Alderwoman unhappy

Alderwoman-At-Large Lillian Schneider, however, said residents on North Indiana and North Pennsylvania shouldn't have to wait until February for the aldermanic Traffic Committee to make a decision.

"What good is it going to be?" Schneider said. "Winter will be over. If we get another big snow, they won't get their streets plowed -- again."

Other aldermen say the issue should be addressed but isn't a major deal. Belleville hadn't received this much snow in 30 years.

Eckert said the city's current policies work for typical winter storms that cover the region with just a few inches of snow.

Ward 8 Alderman Joe Orlet, chairman of the Traffic Committee, said it is more important for residents to remember to park their cars off the street during storms so plows can get through.

"Quite frankly how many people do you know who don't want their street to be on a snow route?" Orlet said. "Every person thinks their street is important enough to be on a snow route."

If every street was designated a snow route, then the city won't be able to clear all of them and residents would still have the same problem, Orlet said.

The priority for road crews are streets near hospitals and fire, police and ambulance services and areas with heavy traffic.

"We'd all like things to be perfect but when you get 15 inches of snow, we're not Chicago and we're not Minneapolis," Randle said. "We're just not equipped to deal with that much snow."

Going over budget

Between Jan. 4 and Jan. 10, the city spent more than $181,000 to treat and clear roads, Eckert said. The number includes $149,525 for salt and about $32,212 in overtime for 18 employees and does not include the cost of towing four trucks that slid into ditches and fixing four trucks with frozen hydraulic lines because of subzero temperatures.

"It's only the second half of January and we've already blown our winter budget for salt and overtime," Eckert said.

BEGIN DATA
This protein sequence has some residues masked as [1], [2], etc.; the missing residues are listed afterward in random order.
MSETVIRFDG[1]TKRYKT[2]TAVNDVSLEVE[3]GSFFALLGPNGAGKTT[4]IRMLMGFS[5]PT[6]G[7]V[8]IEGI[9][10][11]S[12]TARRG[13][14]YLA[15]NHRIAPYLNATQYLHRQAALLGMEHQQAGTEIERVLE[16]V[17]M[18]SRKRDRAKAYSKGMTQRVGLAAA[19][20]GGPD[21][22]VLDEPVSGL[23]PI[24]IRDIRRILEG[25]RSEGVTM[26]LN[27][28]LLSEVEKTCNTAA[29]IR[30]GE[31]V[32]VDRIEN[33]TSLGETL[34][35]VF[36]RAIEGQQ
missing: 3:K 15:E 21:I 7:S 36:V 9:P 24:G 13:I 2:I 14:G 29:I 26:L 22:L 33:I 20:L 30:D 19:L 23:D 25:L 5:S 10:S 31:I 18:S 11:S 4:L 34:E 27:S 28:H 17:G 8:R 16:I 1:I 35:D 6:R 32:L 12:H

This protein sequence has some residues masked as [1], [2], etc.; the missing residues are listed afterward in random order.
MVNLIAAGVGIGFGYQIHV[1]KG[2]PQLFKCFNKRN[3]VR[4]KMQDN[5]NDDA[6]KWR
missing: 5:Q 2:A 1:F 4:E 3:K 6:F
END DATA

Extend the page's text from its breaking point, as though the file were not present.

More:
For snow storms, the city's plows and trucks go on nine different routes and employees do 12-hour shifts around the clock.

Aside from clearing streets, workers also make sure emergency vehicles can get in and out of city parking lots.

Crews also had to remember to take breaks because of the dangerous temperatures, Eckert said. At times, the wind chill was 30 below.

The city is due to replace some older equipment.

Eckert said he will recommend buying in the 2014-15 fiscal year a snow plow unit, an estimated $180,000, and two pickup trucks with blades, which are about $35,000 each.

The large tandem truck with a plow can be used to haul dirt in the summer, Eckert said.

But, if the severe winters continue to frost the city, more staff and equipment would be needed. Eckert noted the city has only 15 workers in both the Street and Sanitation departments, a total loss of 10 people since 2004.

Contact reporter Jacqueline Lee at or 239-2655. Follow her on Twitter at

Here are the snow routes designated by ordinance in Belleville:

*North 17th Street from West Main Street to H Street

*North 17th Street from West Main Street to 28th Street

* South 17th Street from West Main Street to Illinois 13

*North 28th Street from West Main Street to North 17th Street

*North 48th Street from West Main Street to West Park Drive

* East A Street from Illinois 159 to Oak Street

* West A Street from Illinois 159 to West Main Street

* Centreville Avenue from Illinois 13 to West Washington Street

* Dapron Road from North 57th Street to West Park Drive

* North Douglas Avenue from Illinois 159 to East Main Street

* Forest Avenue from East Washington Street to East Main Street

* Harrison Street from Illinois 159 to South Third Street

* Lebanon Avenue from Illinois 159 to Old Collinsville Road

* East Lincoln Street from Illinois 159 to Mascoutah Avenue

* East Main Street from Illinois 159 to Illinois 161

* West Main Street from Illinois 159 to Illinois 157

* Mascoutah Avenue from East Main Street to McClintock Avenue

* McClintock Avenue from Mascoutah Avenue to Carlyle Avenue

* Memorial Drive from East Park Drive to Royal Heights Road

* Oak Street from East A Street to East Main Street

* East Park Drive from West Park Drive to Memorial Drive

* West Park Drive from North 48th Street to East Park Drive

* Illinois 159 from Illinois 13 to J Street

* East Washington Street from Illinois 159 to Forest Avenue

* West Washington Street from Illinois 159 to West Main Street